It’s also important because if the average person better understood the relationships between and among things, including the evolutionary principle, they wouldn’t be so easily snowed. We’re not going to reach most of the adults. This process must begin in early childhood - educating children to understand evolution. If we can give children that world view, they’ll be much more savvy adults.

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Posted: 05 November 2008 09:24 PM   [ Ignore ]   [ # 131 ]
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His use of mythical and pantheistic language to create an evolutionary-based religion is one of the vast array of Creationist offshoots that bear no weight within either the religion or science based communities. It is a form of evolving religion which, until every last facet of its entity is discredited by modern science or deemed unsociable by contemporary secular values, will always have an answer and will exist until the end of time, metaphorically of course.

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Posted: 06 November 2008 04:34 AM   [ Ignore ]   [ # 132 ]
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Jackofreason - 05 November 2008 09:24 PM

His use of mythical and pantheistic language to create an evolutionary-based religion is one of the vast array of Creationist offshoots that bear no weight within either the religion or science based communities. It is a form of evolving religion which, until every last facet of its entity is discredited by modern science or deemed unsociable by contemporary secular values, will always have an answer and will exist until the end of time, metaphorically of course.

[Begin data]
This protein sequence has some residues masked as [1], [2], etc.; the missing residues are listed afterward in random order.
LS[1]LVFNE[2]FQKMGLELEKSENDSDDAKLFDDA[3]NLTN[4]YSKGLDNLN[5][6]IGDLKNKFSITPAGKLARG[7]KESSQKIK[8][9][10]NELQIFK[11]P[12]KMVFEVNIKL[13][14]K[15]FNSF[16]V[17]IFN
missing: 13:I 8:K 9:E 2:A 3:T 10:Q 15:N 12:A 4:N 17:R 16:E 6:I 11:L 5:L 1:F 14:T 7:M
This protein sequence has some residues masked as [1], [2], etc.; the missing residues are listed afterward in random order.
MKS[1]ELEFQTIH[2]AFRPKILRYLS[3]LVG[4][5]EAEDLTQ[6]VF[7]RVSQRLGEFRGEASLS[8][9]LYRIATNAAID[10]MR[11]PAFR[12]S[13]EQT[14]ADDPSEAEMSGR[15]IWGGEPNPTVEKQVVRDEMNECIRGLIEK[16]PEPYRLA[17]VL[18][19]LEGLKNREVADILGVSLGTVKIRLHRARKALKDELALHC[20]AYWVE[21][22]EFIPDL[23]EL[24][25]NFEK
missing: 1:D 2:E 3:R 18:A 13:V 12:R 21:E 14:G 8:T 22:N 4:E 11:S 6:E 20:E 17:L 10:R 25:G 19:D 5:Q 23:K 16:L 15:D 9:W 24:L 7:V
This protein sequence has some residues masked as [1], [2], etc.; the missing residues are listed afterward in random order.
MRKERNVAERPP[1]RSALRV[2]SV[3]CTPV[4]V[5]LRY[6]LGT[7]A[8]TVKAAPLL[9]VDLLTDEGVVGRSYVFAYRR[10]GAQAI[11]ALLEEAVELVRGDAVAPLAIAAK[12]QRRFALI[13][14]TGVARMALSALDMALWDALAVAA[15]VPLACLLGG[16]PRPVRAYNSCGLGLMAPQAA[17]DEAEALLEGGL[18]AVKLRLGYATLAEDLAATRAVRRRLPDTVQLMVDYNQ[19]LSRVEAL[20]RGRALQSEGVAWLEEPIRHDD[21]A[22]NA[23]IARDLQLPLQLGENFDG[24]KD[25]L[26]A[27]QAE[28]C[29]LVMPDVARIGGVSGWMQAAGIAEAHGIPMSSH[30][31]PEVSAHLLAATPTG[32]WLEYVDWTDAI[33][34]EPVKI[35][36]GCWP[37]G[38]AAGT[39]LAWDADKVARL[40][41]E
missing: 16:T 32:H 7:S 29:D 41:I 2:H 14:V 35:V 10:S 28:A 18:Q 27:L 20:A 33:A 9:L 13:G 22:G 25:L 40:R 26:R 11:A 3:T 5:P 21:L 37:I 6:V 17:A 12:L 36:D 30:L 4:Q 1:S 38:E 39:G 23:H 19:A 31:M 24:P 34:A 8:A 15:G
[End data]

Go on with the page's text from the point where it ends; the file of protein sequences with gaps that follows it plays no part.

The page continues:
I disagree. First, language alone does not create meaning; language in context does. For example, Einstein and Hawking both refer to “God.”

Second, what evidence do you have to support your charge that Michael’s work is a Creationist offshoot? For that matter, what does that mean? Are you charging him with deliberate deception: trying to sneak Creationism in the back door? Are you diminishing his work because he uses the same words as are used in theism? What exactly is your charge, and then what is your basis?

My impression of what you’ve written is that you’re trying to smash every vestige of theism, even its emotional roots. That’s not reasonable, or necessary. I don’t know you, and this is your first post at CFI, but the impression I get from your post is that of the absolutism that says we must burn down the churches and smash the statues. I believe the better, evolutionary approach is to get people to look at them in a different way. I would never want to scrape the paint of the ceiling in the Sistine chapel, for example, or burn the manuscripts of Bach’s passions. This art is part of our history, and it’s beautiful. I would prefer it had a different history, but we can’t change that now.